A Chill Blows Through The Halls Of The Academy: Why A Tenured Prof Is Leaving UCLA

I’ve been a professor in the Anthropology Department at UCLA since 1996; I received tenure in 2000. My research has spanned topics ranging from nonhuman primate behavior to human personality variation. For decades, anthropology has been notorious for conflict between the scientific and political activist factions in the field, leading many departments to split in two. But UCLA’s department remained unusually peaceful, cohesive, and intellectually inclusive until the late 2000s.

Gradually, one hire at a time, practitioners of “critical” (i.e. leftist, postmodernist) anthropology, some of them lying about their beliefs during job interviews, came to comprise the department’s most influential clique. These militant faculty members recruited even more militant graduate students to work with them.

… Also typical of elite U.S. universities, UCLA is awash in Jew-hatred thinly disguised as anti-Zionism. In May 2019, one of my colleagues, Kyeyoung Park, invited a guest lecturer, San Francisco State University professor Rabab Abdulhadi, to her class to proclaim that Zionism is a form of white supremacism. Unlike Rust, Enstrom, Fink, Klein, Brantingham, Park was celebrated by the faculty and administration as a courageous, embattled exponent of academic freedom. The Anthropology Graduate Students Association chimed in with a resolution agreeing with Abdulhadi. More recently, the Asian-American Studies Department posted to its website a statement accusing Israel of settler colonialism, racial apartheid, and so on.

…A 2019 article by Liel Leibovitz, titled “Get Out,” argued that the increasingly open hostility of American universities toward Jews is inseparable from the universities’ increasingly brazen rejection of two values that, during the 20th century, made them into places where Jews specifically, and ambitious and open-minded people generally, could thrive: meritocracy and free debate. In 2019, I thought that Leibovitz was exaggerating and rather overwrought. Everything that’s happened since has shown that he was spot on.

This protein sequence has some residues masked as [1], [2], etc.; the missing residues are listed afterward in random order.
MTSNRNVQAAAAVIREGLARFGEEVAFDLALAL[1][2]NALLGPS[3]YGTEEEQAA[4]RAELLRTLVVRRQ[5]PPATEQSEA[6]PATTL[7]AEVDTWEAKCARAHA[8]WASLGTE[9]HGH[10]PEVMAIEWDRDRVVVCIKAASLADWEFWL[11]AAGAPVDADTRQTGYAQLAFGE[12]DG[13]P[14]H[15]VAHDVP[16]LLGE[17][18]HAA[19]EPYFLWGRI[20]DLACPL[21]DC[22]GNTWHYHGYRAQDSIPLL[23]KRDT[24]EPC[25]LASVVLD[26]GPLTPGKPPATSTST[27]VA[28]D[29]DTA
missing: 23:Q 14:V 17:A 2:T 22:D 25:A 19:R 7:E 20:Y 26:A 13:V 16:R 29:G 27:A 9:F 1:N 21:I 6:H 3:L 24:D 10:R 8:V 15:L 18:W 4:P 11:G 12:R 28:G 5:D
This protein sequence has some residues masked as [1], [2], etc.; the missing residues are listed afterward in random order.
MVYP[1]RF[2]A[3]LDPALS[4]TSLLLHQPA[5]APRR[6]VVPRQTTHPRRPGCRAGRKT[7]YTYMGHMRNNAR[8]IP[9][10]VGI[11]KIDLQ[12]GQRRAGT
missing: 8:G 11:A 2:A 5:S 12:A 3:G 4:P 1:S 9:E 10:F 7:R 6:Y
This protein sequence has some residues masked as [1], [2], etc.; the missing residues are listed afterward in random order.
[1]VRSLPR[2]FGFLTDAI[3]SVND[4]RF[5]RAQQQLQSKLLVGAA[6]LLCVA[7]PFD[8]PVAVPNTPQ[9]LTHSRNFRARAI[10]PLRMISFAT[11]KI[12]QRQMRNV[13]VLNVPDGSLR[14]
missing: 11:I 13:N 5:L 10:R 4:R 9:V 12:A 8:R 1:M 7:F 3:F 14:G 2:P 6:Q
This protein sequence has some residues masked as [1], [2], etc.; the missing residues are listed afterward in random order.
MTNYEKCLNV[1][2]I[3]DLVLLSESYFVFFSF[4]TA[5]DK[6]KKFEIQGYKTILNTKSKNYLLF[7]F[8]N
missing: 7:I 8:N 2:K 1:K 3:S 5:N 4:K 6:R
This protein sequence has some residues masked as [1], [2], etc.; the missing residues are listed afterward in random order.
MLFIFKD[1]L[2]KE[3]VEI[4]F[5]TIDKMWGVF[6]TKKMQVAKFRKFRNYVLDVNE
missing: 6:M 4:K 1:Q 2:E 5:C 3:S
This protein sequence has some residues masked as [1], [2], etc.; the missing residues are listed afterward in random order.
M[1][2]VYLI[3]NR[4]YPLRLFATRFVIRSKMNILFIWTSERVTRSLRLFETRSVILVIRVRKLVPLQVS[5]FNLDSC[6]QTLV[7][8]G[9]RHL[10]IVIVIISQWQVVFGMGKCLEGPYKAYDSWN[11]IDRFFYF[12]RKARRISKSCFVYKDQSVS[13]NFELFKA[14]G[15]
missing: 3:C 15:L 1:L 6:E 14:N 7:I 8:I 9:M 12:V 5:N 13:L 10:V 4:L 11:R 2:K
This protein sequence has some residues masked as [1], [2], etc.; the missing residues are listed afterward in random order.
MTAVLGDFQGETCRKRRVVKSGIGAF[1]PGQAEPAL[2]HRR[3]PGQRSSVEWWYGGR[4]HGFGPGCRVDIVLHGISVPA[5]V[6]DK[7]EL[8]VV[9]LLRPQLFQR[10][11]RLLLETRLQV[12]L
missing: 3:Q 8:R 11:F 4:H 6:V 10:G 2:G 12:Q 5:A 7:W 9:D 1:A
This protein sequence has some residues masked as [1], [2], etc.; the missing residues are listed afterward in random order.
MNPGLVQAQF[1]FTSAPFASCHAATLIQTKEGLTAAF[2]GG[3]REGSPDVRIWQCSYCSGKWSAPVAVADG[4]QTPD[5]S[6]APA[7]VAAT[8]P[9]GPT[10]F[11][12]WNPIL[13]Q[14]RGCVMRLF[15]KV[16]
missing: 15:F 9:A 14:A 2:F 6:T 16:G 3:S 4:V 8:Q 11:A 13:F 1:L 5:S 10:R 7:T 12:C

The rise of alternative institutions, like the University of Austin and Ralston College, are very hopeful signs even though the work is slow-going. But until those new schools are built, I can’t bear to spend one more moment in a place that’s morally and intellectually bankrupt.

That’s it: I’m getting out.

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Joseph Manson | “Why I’m Giving Up Tenure at UCLA” | July 7, 2022

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5 comments

  1. Now, if only Christian parents will stop sending their kids to government schools.

  2. Universities that are caving into this kind of thing are gradually becoming little better than diploma mills.

  3. There are more and more things that I’m having difficulty understanding in the broad scale nature of this kind of thinking. These include the incomprehensibility of why so many Jews, especially those who live in the ultra-liberal NE, continue to support any and all Leftist cause, not matter what. And that goes all the way from wacky “counter-culturalists” like Abby Hoffman and Allen Ginsberg to today’s faculty at major U.S. universities. I once attended a special invitation engagement at Moody Church in Chicago where one of the invited guest speakers was very conservative Dennis Prager. Then Moody Senior Pastor Erwin Luzter asked Prager why so many Jews continue to support liberal, leftist causes (which seem contradictory to their defensive against anti-semitism). Prager hemmed and hawed around for a bit and then shot back a counter challenge question about why so many protestants are off the rails with leftist agendas. While that may be true, it didn’t answer the question, which is why so many Jewish people support so many leftist agendas, which are only going to come back to bite them, as that UCLA professor has found out.

  4. The current system of higher education should not even exist, in my opinion. It is a bloated, overpriced dinosaur that needs to be slain. We can educate individuals much more effectively for far less money in a much shorter period of time using different paradigms.

    Only a few, select fields should still be taught using the ancient system, and I happen to think theology is one of them.

  5. I think many of the most prominent liberal arts colleges agree, which is why they are being pushed into STEM curricula in order to survive. And, of course, since courses in those fields have not been their primary specialty, they are struggling to complete with major E&T schools. For the most part, they’ve been caught off guard and it’s too little, too late.

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